Most Recent Articles In Trends and Analysis
Latest Trends and Analysis Articles
- Consumer Spending Malaise Spells Trouble for Retailers
- NPD: August Growing Into Prime B-t-s Shopping Month
- Consumer Confidence, Weekly Sales Fall
More Articles By
Retailers shop Project to find new and different lines they haven’t seen before.
This story first appeared in the February 7, 2008 issue of WWD. Subscribe Today.
A softer economy might be causing retailers to look again at their open-to-buy budgets. But store owners and buyers agree that they are saving as many dollars as they can for Project, where they hope to find lines they’ve never seen before, and source categories other than denim. The key, they say, is to balance innovative and avant-garde finds with pieces that can be a guaranteed success.
“We’re going to be cautious with what we’re putting in our store buying going forward,” said Diane Merrick, owner of the eponymous Los Angeles boutique. “Because of everything going on — from the economy to the writers’ strike — we want to offer basics that are the best of the best.”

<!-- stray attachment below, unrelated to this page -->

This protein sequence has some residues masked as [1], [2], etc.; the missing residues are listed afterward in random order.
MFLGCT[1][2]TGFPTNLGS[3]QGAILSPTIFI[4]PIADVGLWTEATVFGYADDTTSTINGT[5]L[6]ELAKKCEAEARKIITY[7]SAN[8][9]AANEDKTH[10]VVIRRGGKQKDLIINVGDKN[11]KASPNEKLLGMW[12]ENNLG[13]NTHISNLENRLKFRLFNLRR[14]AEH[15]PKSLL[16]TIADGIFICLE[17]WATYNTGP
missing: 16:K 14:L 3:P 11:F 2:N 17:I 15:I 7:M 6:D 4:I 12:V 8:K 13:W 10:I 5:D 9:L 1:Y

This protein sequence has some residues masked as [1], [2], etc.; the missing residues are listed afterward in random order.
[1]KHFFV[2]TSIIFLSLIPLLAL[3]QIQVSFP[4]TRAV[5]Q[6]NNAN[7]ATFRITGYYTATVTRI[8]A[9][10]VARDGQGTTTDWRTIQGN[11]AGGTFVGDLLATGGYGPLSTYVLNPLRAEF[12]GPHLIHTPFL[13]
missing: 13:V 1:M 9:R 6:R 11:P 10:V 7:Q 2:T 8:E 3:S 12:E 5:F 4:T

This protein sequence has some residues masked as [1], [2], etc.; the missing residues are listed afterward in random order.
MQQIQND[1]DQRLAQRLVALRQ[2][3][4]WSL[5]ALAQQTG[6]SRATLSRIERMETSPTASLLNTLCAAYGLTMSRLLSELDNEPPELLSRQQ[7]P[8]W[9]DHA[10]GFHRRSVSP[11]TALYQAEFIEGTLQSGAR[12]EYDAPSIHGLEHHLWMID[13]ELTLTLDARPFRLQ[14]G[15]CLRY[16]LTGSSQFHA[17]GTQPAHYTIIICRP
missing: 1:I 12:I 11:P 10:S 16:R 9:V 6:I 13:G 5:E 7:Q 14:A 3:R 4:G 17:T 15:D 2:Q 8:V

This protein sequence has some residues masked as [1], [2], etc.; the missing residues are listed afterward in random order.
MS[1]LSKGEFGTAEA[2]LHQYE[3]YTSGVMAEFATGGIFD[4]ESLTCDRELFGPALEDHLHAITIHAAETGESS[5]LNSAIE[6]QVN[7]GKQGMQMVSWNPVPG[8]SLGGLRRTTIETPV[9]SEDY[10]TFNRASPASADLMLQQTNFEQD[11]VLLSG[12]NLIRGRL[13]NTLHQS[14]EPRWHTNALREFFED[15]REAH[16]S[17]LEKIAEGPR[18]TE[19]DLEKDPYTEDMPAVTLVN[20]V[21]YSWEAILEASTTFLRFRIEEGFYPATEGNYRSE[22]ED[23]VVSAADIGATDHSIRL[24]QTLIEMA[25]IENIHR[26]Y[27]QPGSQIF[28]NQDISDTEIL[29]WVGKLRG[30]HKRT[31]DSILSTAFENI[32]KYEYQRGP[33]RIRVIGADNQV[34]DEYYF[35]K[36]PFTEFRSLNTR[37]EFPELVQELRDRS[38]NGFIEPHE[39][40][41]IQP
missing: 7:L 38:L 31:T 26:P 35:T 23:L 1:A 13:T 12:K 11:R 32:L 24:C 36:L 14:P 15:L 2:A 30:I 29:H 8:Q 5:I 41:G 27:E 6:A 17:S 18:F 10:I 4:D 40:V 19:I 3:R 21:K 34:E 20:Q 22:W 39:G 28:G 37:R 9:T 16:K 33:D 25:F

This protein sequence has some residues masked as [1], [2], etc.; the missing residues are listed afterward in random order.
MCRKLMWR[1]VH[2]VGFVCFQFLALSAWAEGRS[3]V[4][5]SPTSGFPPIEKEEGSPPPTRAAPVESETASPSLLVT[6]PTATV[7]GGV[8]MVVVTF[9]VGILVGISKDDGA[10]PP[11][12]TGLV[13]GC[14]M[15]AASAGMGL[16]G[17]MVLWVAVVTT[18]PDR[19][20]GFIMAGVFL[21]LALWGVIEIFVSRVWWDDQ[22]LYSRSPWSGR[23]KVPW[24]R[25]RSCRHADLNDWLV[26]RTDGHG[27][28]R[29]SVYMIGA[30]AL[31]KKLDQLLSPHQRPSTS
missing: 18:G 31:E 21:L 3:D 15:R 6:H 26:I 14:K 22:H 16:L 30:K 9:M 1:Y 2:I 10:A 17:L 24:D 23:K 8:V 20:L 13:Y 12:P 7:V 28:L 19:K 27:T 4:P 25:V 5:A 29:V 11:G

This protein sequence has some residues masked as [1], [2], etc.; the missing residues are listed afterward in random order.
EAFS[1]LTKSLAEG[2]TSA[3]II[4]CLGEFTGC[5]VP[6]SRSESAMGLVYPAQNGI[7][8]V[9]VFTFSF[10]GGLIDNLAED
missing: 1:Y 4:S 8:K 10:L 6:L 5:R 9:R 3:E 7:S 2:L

Specifically, she’ll be sourcing “good-quality Ts, new denim lines, leggings and great dresses,” but says she will want to leave behind “a lot of the baby-doll dresses and sparkles.” Instead, she is confident that top sellers for next season will be classic pieces with an updated, modern twist.
“I’ll be looking for things that are all about comfort — wonderful, delicious, cozy clothes that you can wear day and night.”
Previous finds for her at Project include Line, a cashmere collection, which has done very well in her store. She says she will be shopping Pool, Project and MAGIC concurrently.
“You can fill a store in three days with anything and everything from those shows,” she said.
Many buyers will at least take a peek at Pool and MAGIC while shopping Project, just to get a sense of what’s on offer. Fred Levine, owner of the M. Fredric chain based in Agoura Hills, Calif., says Project is where he goes to seek out “the meat and potatoes for contemporary apparel, especially contemporary men’s.